The dogs were admitted to the intensive care unit, and flow-by oxygen was administered. Initial intravenous fluid therapy consisted of boluses of warmed lactated Ringer's solution. The animals were dried and placed under warm-air circulating blankets to treat the hypothermia. Initial gastroprotectant therapy was limited to intravenous famotidine because of continued vomiting episodes.

Thoracic and abdominal radiographic examination of the female dog revealed interstitial and peribronchial infiltrates in the right middle and cranial lung lobes, with distention of the stomach and small intestines by a mixture of fluid and air. These findings were consistent with severe gastroenteritis and pneumonia. Since pulmonary complications resulting from bleach aspiration are reported to contribute to death in people,3 aspiration of bleach or vomitus was given primary consideration as a cause of the pulmonary radiographic abnormalities.

Despite continued treatment with fluid therapy and anti-inflammatory doses of intravenous dexamethasone in both dogs and intravenous calcium supplementation in the male dog, the animals continued to clinically deteriorate. The female dog remained hypothermic and developed profuse, watery diarrhea; its neurologic status declined to a borderline comatose state, and its breathing became progressively labored. The male dog also developed increased respiratory effort, and it remained severely ataxic, though its temperature did improve to 97 F (36.1 C). A marked decrease in urine production was noted in the male, and a urinary catheter was placed. The development of oliguria despite aggressive fluid therapy was concerning for acute renal failure.

Both animals were euthanized less than 12 hours after admission. The owner declined a request to perform necropsies on the dogs.


To our knowledge, this is the first report of sodium hypochlorite bleach ingestion in animals. Although no specific reports were found, most veterinary toxicology books associate bleach ingestion with varying degrees of caustic injury to the gastrointestinal tract and possibly secondary respiratory or ocular lesions due to irritation from chemical fumes.2 Death from ingestion of bleach or other hypochlorite-containing products also has not been reported in animals. A case involving calcium hypochlorite ingestion in a dog was recently reported, but severe systemic involvement was not observed and the dog survived.4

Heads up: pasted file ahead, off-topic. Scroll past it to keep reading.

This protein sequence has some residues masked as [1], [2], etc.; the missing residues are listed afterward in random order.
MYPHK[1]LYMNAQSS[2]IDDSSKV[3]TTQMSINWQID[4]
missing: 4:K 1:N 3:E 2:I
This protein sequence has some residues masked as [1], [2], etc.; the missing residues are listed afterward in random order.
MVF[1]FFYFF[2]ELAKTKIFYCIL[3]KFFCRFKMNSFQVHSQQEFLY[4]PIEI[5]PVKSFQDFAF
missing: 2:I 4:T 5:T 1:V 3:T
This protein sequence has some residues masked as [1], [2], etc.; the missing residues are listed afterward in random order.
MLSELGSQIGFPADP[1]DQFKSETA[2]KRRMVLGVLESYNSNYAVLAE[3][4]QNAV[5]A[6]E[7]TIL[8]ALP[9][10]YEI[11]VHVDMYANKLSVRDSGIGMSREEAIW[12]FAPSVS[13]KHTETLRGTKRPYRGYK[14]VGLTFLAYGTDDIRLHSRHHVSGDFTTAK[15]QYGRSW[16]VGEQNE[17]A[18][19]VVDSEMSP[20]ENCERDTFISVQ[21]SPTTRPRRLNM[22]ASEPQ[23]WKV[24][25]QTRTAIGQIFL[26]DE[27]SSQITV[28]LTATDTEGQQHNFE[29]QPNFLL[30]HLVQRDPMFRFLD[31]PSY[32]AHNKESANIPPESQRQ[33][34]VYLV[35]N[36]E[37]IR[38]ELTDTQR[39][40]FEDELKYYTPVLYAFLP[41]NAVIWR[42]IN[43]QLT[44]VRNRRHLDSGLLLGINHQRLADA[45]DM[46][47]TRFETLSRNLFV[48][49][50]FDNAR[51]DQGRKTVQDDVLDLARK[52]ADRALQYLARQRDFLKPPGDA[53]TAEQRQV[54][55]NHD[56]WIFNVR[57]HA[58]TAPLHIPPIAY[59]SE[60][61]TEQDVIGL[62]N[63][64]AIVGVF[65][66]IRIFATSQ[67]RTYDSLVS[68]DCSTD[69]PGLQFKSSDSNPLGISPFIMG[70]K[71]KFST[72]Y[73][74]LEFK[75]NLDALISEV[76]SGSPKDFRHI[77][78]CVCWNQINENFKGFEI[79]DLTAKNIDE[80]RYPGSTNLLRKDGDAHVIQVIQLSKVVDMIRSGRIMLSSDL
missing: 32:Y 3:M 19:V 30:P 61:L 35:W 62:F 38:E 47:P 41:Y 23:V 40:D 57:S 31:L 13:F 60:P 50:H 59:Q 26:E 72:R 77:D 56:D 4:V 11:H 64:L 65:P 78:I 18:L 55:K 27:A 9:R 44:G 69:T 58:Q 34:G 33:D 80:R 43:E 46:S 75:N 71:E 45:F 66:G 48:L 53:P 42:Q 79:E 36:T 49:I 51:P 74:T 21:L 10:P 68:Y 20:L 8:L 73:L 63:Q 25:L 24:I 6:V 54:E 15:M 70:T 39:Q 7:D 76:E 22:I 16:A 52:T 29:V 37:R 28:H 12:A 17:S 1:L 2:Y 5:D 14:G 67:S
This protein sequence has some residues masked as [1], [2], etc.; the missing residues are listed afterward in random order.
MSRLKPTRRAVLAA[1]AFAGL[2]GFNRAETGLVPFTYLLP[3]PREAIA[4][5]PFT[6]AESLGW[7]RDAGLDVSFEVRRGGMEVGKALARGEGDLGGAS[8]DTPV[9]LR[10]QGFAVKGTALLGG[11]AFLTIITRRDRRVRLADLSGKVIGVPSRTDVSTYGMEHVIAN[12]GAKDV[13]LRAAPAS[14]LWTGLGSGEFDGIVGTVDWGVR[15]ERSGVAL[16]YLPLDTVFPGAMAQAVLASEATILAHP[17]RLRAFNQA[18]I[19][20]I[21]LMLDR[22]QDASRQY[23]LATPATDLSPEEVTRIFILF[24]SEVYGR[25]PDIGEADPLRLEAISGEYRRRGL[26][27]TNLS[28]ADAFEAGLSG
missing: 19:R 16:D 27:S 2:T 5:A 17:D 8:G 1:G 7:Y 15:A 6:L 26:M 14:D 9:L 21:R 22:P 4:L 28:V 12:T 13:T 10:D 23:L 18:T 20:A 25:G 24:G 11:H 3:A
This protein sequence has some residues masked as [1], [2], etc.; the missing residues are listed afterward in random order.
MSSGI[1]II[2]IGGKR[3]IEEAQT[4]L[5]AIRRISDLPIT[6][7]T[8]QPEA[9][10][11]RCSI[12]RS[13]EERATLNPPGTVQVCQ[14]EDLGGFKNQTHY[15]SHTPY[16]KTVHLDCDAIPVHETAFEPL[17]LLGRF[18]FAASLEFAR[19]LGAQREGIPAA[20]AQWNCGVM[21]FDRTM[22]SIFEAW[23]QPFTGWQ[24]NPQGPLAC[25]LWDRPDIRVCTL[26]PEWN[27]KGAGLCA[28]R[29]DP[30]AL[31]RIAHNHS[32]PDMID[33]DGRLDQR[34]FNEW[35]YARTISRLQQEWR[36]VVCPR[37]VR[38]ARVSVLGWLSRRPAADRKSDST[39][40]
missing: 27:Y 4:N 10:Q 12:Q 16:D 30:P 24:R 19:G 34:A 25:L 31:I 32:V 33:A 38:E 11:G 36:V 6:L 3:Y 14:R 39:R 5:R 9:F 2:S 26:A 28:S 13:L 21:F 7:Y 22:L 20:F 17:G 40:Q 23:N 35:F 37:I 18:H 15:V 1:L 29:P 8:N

Toxic dose

The clinical outcome of sodium hypochlorite bleach toxicosis in people is often determined by the concentration of sodium hypochlorite in the product and the volume ingested.1,2 Sodium hypochlorite concentrations vary considerably depending on the type of product. For example, some household products may contain < 3%, while industrial products may contain up to 15%. Other related compounds containing hypochlorite salts, such as swimming pool products, may contain up to 50% hypochlorite.2

Clorox Regular-Bleach contains 6.15% (weight/volume) sodium hypochlorite and < 1% sodium hydroxide. The sodium hypochlorite concentration in this product is approximately 61.5 mg/ml. Sodium hypochlorite contains 31% sodium and 48% chloride by weight, equivalent to approximately 19.1 mg/ml of sodium and 30 mg/ml of chloride.

While fatalities in people are rare, they have occurred in adults who ingested as little as 250 to 500 ml of bleach at higher concentrations (e.g. 12.5% sodium hypochlorite).3 It should be noted that bleach ingestion in adults is often associated with intentional poisoning (suicide), and death may be hastened by the consumption of other toxins, chemicals, or pharmacologic agents.1,3 In children, death may occur with smaller doses, but the exact amount ingested is often unknown. Defining a lethal dose in people is difficult since there are few cases in the literature, sodium hypochlorite concentrations in bleach vary, and cases of intentional poisonings may involve multiple toxins.

In this case, the exact volume of bleach ingested by each animal was unknown since copious amounts of clear fluid were noted in multiple areas near the dogs on initial discovery. This fluid may have been bleach, urine, or a mixture of both. Also, the fluid on the skin and coat of both dogs smelled like urine and bleach. It was speculated that each dog ingested at least several hundred milliliters of the estimated 2.12 L in the bottle.